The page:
The illustrations of the book Pinocchio are a tad creepy…

Why does Disney characterize Pinocchio as an innocent, naive boy while the original character displays much more insensitivity? I think the answer lies in a cultural shift. When the book was published, nearly almost all of books for children were created primarily to teach lessons and give children examples of morality. Although Disney’s film still recognizes and demonstrates the same basic lessons, the idea of entertaining the audience is much more prevalent. If Pinocchio had remained as rude as he was in the novel, audiences probably would not have responded well and ignored the film. By giving Pinocchio a more child-like innocence and cuteness, Disney has not only given children a character to relate to but also one that parents can sympathize with and adore. Although Collodi’s message may be subdued, Disney’s adaptation reflects a much better understanding of what appeals to both parents and children.

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Novel VS. Film: The Princess and The Goblin

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After watching the trailer to the 1991 animated film adaptation of George Macdonald’s The Princess and The Goblin in class, I was interested in seeing how close of an adaptation the film was to the original novel. The European animated film was directed by József Gémes and released in the United States on June 1994, which coincidentally was in direct competition with Disney’s The Lion King. One could imagine the reception The Princess and The Goblin received when it first came out in the states, but beside the point. The film’s portrayal of the wide variety of characters from the classic tale is surprisingly left intact with a few minor alterations to entertain the modern audience. In order to appease the younger demographic, the antagonists have been toned down quite a bit to incorporate some comic relief. In addition, the movie includes a few musical segments in which the novel had placed a big importance on in terms of singing when confronting the goblins. There was also the use of symbols, such as the roses that represented Irene’s Great Great Grandmother.

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In terms of the characters being portrayed in the movie, the film version did an excellent job bringing to life an animated version of Princess Irene and Curdie. Both protagonists could easily relate to their respective audience. For instance, Curdie’s character is a young boy with a sense of adventure and bravery and, like his novel counterpart, is a hardworking young man who would go out of his way to battle goblins to protect the princess. To a young boy, Curdie could be viewed as a very influential figure and a good influence to all boys. Princess Irene, on the other hand, is portrayed as an elegant and very intelligent girl. Although she appears to be a little older and had a different design than her novel counterpart, she goes through a form of quest to mature and gain a sense of independence with the help from her great great grandmother.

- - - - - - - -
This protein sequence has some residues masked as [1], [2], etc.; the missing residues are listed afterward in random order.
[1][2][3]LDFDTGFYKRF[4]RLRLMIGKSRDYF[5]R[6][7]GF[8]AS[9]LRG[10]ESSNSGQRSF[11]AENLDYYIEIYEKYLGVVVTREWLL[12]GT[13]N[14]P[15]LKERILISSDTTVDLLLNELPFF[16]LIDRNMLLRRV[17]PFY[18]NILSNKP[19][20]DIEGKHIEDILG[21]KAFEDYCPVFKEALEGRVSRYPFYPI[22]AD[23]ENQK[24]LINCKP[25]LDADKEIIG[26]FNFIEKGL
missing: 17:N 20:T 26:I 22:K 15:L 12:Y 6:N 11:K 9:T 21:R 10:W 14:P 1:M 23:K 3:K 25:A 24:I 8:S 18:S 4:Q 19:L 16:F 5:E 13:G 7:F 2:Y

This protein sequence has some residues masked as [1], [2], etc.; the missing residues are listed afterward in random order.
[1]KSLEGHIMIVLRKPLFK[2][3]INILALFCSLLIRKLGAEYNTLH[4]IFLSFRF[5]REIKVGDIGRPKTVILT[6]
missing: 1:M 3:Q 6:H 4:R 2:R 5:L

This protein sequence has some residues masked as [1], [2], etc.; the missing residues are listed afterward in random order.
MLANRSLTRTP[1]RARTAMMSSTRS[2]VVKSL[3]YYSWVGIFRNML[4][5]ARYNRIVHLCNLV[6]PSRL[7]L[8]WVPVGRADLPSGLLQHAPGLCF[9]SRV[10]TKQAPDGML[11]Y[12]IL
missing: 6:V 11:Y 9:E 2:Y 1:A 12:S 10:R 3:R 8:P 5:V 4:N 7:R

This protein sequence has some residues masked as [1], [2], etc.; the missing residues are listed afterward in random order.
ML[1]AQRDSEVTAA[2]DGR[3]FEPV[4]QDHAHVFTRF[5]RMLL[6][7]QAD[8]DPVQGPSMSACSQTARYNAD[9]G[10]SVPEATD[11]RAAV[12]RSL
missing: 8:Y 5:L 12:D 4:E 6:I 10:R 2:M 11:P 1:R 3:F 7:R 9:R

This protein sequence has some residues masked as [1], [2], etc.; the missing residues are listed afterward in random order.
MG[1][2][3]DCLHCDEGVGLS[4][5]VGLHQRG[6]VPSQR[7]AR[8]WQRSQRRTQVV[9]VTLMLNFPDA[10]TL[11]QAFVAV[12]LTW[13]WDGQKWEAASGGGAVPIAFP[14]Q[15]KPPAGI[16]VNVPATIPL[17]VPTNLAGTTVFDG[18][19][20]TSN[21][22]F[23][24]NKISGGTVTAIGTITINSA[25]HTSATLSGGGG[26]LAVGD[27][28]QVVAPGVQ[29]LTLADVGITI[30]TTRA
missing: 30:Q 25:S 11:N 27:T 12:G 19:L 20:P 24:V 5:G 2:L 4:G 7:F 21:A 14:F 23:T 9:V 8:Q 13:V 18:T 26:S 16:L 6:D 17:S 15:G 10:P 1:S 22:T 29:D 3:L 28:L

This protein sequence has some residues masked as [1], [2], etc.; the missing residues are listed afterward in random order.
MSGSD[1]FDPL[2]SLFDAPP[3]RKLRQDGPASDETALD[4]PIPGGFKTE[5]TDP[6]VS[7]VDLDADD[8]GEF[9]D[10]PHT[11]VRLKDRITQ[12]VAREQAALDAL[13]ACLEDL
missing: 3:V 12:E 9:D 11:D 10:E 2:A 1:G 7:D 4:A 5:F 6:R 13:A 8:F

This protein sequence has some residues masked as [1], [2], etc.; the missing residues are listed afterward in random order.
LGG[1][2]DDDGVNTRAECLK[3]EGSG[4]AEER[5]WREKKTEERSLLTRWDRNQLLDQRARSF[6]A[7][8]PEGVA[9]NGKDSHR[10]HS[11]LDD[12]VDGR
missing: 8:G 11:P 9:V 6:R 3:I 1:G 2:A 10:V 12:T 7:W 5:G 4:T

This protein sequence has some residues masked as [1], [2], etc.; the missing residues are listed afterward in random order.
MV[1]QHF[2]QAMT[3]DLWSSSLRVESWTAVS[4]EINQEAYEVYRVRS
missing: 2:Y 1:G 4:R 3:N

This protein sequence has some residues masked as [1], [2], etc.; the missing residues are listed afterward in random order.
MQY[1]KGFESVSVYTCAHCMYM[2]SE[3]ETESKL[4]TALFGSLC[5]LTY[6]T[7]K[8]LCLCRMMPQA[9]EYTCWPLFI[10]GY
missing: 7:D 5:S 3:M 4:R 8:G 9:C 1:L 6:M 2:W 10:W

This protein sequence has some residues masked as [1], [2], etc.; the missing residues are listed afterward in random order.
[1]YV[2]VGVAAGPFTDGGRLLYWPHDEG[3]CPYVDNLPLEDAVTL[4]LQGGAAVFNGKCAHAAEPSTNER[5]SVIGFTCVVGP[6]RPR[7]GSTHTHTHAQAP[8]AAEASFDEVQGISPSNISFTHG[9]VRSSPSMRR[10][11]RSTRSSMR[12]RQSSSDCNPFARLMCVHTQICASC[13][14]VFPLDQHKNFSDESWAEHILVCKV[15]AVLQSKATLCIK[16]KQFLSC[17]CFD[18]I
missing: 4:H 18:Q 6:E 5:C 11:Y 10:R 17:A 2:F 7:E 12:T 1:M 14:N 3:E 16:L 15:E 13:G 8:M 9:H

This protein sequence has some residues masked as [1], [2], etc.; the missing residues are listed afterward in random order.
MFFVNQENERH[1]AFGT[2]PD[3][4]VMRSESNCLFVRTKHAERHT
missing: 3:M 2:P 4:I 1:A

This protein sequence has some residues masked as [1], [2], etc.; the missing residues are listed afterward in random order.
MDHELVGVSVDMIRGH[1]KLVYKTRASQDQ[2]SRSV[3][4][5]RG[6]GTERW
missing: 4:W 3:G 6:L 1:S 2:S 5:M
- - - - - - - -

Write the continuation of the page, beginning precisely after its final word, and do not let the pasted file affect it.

The adults are portrayed as wise and responsible individuals that are often present to support the two children protagonists, with the exception of Lootie who seems to have gone through a complete personality shift compared to the Lootie in the novel. She is not as dedicated to her work and paranoid about losing her job like her novel counterpart. Specifically, Lootie in this film is portrayed as careless, absentminded, and clumsy. For instance, in the beginning of the film, Lootie falls asleep instead of keeping watch over Irene and thus leaves Irene to fend for herself when she is being chased by the goblin creatures. Undoubtedly, she is still the character who scolds Irene and shows no interest in locating or believing in Irene’s grandmother, but one can conclude that she was given a more comedic personality. Another interesting thing to note is that most of the adults in the castle are completely unaware of the existence of goblins and believe that goblins only originated from miner’s tales. This contrasts with the novel as Irene was the only one left in the dark about goblins. Therefore, the adult soldiers and guards are constantly questioning what exactly they would be fighting against since they do not know how goblins look like and at one point mistake Curdie for a goblin.